Example – Vision, Mission, Structures, goals of the organization, its work culture, its approach towards employees training and providing knowledge, its tools, programs ways of working, and best practices.

For a company like Infosys its employees working with them, work culture, client relationships, investor relationships, key employees, training process, its reputation in the industry, its work culture, vision, mission and values, databases, the experience of employees and management, etc. are the intellectual capital.

Similarly, SONY is known for its quality products, so the main intellectual asset for Sony is its quality services and reputation in the market.

Measurement

  • Measurement of intellectual capital is difficult in financial terms; hence it cannot be recognized in the accounts only goodwill, know-how, copyrights, patents, etc. to be recognized in the accounts if they are measurable.
  • It is non-financial capital and very important for the organization, and it’s the real wealth of the organization. Though measurement in financial terms is difficult, in non-financial terms and real wealth, it is of much value. If the organization has satisfied employees, investors, and customers, then it is the real wealth of the organization and an indicator that its intellectual capital is high.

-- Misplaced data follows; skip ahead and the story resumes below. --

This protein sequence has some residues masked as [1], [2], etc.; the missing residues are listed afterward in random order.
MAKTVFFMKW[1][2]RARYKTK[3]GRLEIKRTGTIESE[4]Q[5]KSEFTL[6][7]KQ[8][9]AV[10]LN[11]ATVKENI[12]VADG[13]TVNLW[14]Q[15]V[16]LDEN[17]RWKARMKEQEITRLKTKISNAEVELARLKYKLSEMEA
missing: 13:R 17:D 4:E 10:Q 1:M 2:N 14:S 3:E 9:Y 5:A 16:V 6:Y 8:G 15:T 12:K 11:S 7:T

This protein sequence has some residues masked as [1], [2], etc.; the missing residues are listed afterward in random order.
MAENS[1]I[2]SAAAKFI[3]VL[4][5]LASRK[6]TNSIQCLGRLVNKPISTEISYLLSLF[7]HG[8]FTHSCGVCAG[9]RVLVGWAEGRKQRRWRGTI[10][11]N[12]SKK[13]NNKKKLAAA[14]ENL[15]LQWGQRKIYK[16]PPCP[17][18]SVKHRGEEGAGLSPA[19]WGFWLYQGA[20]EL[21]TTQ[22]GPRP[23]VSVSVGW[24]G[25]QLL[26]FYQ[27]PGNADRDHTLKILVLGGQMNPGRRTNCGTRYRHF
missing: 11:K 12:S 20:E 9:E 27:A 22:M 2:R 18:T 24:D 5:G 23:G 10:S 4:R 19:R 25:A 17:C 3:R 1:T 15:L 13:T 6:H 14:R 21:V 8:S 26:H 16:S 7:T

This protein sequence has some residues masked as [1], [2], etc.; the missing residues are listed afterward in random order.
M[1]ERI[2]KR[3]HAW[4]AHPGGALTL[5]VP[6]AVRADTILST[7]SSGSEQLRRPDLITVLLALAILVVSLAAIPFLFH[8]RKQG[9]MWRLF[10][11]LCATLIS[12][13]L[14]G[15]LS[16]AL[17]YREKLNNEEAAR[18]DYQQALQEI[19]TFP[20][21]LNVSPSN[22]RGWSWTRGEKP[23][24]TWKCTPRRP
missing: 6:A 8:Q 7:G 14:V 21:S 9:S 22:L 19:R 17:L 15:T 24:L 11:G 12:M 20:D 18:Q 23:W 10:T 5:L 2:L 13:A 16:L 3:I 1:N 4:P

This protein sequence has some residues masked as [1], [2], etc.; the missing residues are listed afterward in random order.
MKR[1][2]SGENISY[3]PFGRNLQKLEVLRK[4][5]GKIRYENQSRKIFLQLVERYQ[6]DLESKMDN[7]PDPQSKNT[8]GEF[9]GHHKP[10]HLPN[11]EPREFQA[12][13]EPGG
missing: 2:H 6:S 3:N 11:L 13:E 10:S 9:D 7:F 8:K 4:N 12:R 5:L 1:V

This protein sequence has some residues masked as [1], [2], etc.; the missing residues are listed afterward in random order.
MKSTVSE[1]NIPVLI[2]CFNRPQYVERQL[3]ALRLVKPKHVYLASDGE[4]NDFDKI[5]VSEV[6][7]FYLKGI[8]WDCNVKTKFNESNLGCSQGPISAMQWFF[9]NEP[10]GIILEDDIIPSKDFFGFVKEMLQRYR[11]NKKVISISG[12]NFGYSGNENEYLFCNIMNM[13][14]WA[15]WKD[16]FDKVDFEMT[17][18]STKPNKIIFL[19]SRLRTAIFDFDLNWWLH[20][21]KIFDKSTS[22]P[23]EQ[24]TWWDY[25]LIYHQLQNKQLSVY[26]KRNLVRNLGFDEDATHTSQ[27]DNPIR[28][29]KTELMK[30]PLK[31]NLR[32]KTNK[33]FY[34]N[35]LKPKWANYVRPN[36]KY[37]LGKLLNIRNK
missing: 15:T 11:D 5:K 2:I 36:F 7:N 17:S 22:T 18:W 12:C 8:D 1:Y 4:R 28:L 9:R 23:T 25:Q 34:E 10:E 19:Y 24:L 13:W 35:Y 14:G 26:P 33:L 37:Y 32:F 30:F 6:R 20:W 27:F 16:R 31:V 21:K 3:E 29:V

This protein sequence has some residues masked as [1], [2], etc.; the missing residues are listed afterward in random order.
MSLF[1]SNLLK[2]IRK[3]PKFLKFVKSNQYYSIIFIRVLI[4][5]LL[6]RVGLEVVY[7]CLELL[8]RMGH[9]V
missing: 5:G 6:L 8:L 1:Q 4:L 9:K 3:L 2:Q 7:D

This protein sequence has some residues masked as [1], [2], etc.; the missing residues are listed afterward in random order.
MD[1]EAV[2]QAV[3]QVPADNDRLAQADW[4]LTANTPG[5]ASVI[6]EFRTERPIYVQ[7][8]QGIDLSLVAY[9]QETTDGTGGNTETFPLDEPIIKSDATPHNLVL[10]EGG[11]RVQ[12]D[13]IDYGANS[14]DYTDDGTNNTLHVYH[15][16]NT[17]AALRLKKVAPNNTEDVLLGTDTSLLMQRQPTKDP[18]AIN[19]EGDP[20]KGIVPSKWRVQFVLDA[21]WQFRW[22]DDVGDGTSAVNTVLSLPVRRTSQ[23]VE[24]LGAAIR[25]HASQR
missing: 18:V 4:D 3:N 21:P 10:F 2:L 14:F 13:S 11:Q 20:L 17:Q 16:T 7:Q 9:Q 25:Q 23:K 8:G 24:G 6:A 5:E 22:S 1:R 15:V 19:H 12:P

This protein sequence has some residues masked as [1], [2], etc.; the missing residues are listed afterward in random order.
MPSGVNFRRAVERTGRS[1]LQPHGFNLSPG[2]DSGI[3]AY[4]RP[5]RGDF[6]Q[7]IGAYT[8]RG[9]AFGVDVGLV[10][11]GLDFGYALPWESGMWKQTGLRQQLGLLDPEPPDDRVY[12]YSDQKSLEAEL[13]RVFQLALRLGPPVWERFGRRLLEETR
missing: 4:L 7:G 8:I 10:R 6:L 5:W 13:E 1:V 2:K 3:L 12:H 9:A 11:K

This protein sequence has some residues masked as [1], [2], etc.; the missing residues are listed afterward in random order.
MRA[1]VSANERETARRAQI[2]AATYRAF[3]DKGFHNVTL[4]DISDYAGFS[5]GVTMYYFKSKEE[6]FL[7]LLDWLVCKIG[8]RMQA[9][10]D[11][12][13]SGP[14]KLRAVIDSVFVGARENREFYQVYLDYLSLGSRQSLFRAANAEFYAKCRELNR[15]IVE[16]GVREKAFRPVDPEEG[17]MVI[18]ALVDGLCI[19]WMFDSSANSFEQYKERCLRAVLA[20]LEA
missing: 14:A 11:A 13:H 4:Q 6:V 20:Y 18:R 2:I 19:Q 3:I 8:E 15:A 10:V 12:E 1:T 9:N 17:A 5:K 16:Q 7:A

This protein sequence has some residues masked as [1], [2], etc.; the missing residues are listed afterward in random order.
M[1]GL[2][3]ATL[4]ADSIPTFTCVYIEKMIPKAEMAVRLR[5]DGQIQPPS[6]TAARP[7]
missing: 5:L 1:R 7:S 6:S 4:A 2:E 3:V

Importance

  • Intellectual capital is all that the organization has at its disposal, i.e., if the organization has nothing in terms of financial terms its non-financial capital can revive the business by applying the knowledge, developing new products, creating new customers, and all other information that can contribute and give competitive advantage and gives the addition in terms of intellectual capital. It is most important for any organization as it’s the real capital and worth of the company through which the company can also restart at zero.
  • It adds to the reputation of the organization in the market. Hence it is most important for the survival of the organization. For making organization at the top there is the contribution of human efforts like employees, management, suppliers, customers, etc. and there is also the contribution of work culture, the relationship of the organization with internal and external human contributors, relationship with investors, goals, and vision of the organization, etc. and if all these factors are favorable, then the organization can survive in the market for many decades also and hence it has very high intellectual capital.

Conclusion

Intellectual Capital is the capital that adds to the wealth of the organization. It includes relational capital, human capital, and structural capital. All the things or procedures which add to the competitive advantage and can be used for creating money can be added to the intellectual capital of the company. It is the real wealth of an organization in terms of name, fame, and values, etc.

Recommended Articles

This has been a guide to Intellectual Capital and its Meaning. Here we discuss its top 3 components along with examples, measurement, importance, and differences. You can learn more about from the following articles –